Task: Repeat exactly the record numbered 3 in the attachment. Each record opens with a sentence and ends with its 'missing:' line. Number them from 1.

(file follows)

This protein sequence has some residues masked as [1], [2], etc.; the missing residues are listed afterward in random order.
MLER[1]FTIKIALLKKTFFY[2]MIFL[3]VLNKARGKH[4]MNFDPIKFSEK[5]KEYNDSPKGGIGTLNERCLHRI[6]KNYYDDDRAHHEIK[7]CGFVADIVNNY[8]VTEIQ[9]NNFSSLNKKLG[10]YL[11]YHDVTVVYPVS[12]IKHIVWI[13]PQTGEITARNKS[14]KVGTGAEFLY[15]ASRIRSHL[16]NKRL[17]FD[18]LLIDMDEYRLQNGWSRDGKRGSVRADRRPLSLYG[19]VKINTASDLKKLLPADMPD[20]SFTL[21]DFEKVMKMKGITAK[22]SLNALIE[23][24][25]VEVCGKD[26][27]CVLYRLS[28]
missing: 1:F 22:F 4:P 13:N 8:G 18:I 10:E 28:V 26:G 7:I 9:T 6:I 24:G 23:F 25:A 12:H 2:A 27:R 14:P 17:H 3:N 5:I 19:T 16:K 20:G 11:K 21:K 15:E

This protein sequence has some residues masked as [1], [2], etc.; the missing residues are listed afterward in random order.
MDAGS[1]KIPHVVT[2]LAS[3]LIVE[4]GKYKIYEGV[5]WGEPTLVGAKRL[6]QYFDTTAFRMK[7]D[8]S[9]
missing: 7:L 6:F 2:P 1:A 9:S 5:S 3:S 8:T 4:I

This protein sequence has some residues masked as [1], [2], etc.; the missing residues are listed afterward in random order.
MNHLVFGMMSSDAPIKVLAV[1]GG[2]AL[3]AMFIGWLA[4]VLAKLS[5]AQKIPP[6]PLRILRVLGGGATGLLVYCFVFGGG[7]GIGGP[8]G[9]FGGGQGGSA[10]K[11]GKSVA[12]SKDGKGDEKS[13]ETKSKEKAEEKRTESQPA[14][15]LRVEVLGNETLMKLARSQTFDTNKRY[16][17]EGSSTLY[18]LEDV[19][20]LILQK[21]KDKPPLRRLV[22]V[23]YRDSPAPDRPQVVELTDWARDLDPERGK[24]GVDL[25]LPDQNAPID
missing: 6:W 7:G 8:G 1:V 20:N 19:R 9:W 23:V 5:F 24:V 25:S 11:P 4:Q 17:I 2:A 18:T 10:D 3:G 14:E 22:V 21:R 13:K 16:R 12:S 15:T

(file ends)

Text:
This protein sequence has some residues masked as [1], [2], etc.; the missing residues are listed afterward in random order.
MNHLVFGMMSSDAPIKVLAV[1]GG[2]AL[3]AMFIGWLA[4]VLAKLS[5]AQKIPP[6]PLRILRVLGGGATGLLVYCFVFGGG[7]GIGGP[8]G[9]FGGGQGGSA[10]K[11]GKSVA[12]SKDGKGDEKS[13]ETKSKEKAEEKRTESQPA[14][15]LRVEVLGNETLMKLARSQTFDTNKRY[16][17]EGSSTLY[18]LEDV[19][20]LILQK[21]KDKPPLRRLV[22]V[23]YRDSPAPDRPQVVELTDWARDLDPERGK[24]GVDL[25]LPDQNAPID
missing: 6:W 7:G 8:G 1:V 20:N 19:R 9:W 23:V 5:F 24:V 25:S 11:P 4:Q 17:I 2:A 18:T 10:D 3:G 14:E 22:V 21:R 13:K 16:R 12:S 15:T